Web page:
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One of the Guardian Unlimited Books' top 10 literary blogs: "A home-grown treasure ... smart, serious analysis"

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Tuesday 02 May 2006

Colpitts Poetry

Both Ken Edwards, publisher behind Reality Street Editions, and Pierre Joris have brought to my attention to a very sad state of affairs: Arts Council England North East has withdrawn all funding from Colpitts Poetry - with immediate effect.

Colpitts boasts an unbroken tradition going back to 1975 and has claims to be considered one of the most important live-reading venues in the UK. This blow has come entirely without warning just as we were preparing to celebrate happily the culmination of our thirtieth-anniversary year, and obviously we feel galled that the tree, instead of being garlanded, now has the axe swinging around its base ready to bring thirty years crashing to the ground. But as poets who've read there have attested, it is a living history and not some abstract "heritage" that powers Colpitts as a vital space in which poets perform, promote and sell their work, network, collaborate and test their ideas in the company of a receptive and alive audience. Colpitts is its poets and its audience as much as its venue and its organisers, and this decision if allowed to stand will hit hard, by no means just locally. But it will also hit the region hard if Durham loses its place on the poetry map -- we're not exactly over-blessed with arts provision and funding in the area between Tyne & Wear and the Tees

[P]oets -- average income £7K per annum! -- have long since sold most of their books at readings rather than in bookshops, yet now they are to be further denied this opportunity in the North-East, denied the income that comes from giving readings, and denied audiences that are their lifeblood -- not just in an economic sense but in the sense that it's through communication and creative exchange with an audience that poets are able to try and strengthen their work, to the enrichment of both parties.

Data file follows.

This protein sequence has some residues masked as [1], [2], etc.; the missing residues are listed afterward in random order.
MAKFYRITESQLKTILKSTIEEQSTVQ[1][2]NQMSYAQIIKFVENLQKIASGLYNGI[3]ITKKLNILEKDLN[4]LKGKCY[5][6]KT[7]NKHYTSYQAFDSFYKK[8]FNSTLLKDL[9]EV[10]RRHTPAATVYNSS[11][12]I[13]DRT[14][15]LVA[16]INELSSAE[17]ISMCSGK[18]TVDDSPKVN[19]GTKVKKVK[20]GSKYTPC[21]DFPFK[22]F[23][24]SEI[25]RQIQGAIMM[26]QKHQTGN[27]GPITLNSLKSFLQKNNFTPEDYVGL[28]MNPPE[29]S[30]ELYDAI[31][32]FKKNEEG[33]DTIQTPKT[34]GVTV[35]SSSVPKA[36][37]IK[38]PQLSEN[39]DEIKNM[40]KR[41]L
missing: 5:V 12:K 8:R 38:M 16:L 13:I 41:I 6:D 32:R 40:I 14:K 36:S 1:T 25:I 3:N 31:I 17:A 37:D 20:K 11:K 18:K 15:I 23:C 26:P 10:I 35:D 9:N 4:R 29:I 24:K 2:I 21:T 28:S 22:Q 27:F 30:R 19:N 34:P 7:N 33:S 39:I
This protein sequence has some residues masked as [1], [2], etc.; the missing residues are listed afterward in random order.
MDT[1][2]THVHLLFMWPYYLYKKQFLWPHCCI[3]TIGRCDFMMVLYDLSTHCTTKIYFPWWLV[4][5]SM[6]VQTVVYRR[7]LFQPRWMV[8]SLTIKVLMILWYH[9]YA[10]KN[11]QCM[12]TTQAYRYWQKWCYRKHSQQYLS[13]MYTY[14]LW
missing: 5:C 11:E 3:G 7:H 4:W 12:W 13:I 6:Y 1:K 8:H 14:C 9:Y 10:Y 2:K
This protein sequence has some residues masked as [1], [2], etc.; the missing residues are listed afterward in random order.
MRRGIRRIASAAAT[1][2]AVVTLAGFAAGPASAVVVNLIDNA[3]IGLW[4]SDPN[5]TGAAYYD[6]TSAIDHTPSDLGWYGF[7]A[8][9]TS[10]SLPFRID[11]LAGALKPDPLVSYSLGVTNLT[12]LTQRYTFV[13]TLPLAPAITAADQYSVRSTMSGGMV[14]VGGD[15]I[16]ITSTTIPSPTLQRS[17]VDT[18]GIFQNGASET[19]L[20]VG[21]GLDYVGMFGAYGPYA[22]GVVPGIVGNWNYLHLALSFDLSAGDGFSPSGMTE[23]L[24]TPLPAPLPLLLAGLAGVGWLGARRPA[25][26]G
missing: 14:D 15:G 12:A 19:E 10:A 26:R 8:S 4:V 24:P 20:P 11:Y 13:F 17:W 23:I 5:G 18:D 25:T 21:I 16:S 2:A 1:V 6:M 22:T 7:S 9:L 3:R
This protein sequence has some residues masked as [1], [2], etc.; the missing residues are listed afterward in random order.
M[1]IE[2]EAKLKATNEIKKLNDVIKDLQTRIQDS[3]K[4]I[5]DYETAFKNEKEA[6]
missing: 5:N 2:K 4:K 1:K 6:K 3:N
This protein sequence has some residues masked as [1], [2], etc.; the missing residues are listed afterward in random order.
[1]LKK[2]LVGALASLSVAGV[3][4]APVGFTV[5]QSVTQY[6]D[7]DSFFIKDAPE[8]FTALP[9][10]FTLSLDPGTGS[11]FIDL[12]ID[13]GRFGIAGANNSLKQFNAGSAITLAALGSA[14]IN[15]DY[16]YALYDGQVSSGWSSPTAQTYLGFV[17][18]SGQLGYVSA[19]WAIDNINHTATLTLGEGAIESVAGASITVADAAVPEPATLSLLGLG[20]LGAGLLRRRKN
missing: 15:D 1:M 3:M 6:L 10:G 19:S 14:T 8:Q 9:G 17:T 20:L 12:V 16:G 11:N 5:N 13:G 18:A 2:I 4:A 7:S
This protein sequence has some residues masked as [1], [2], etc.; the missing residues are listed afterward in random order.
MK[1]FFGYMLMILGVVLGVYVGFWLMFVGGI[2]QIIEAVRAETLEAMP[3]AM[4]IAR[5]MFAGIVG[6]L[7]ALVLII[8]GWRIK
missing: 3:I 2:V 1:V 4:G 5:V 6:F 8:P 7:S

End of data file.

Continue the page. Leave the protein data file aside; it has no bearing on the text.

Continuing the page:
The Colpitts committee (Jackie Litherland, Michael Standen, Jo Colley, Patty O'Boyle, Ian Horn and Michael Ayton) have decided to fight this decision and have asked that word be spread. For more information, email To oppose the decision please email:

Please copy into your email (Gary is Head of Literature at London HQ).

Posted by Mark Thwaite

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Memorial Tablet

Squire nagged and bullied till I went to fight,
(Under Lord Derby’s Scheme). I died in hell—
(They called it Passchendaele). My wound was slight,
And I was hobbling back; and then a shell
Burst slick upon the duck-boards: so I fell
Into the bottomless mud, and lost the light.

At sermon-time, while Squire is in his pew,
He gives my gilded name a thoughtful stare:
For, though low down upon the list, I’m there;
‘In proud and glorious memory’... that’s my due.
Two bleeding years I fought in France, for Squire:
I suffered anguish that he’s never guessed.
Once I came home on leave: and then went west...
What greater glory could a man desire?

-- Siegfried Sassoon
Collected Poems (Faber and Faber)

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The Dord, the Diglot, and an Avocado or two

Pre-order Anu Garg's new book: The Dord, the Diglot, and an Avocado or Two: The Hidden Lives and Strange Origins of Common and Not-So-Common Words (ISBN 9780452288614), published by Penguin more …

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The New Spirit of Capitalism The New Spirit of Capitalism
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Horizons Touched: The Music of ECM Horizons Touched: The Music of ECM
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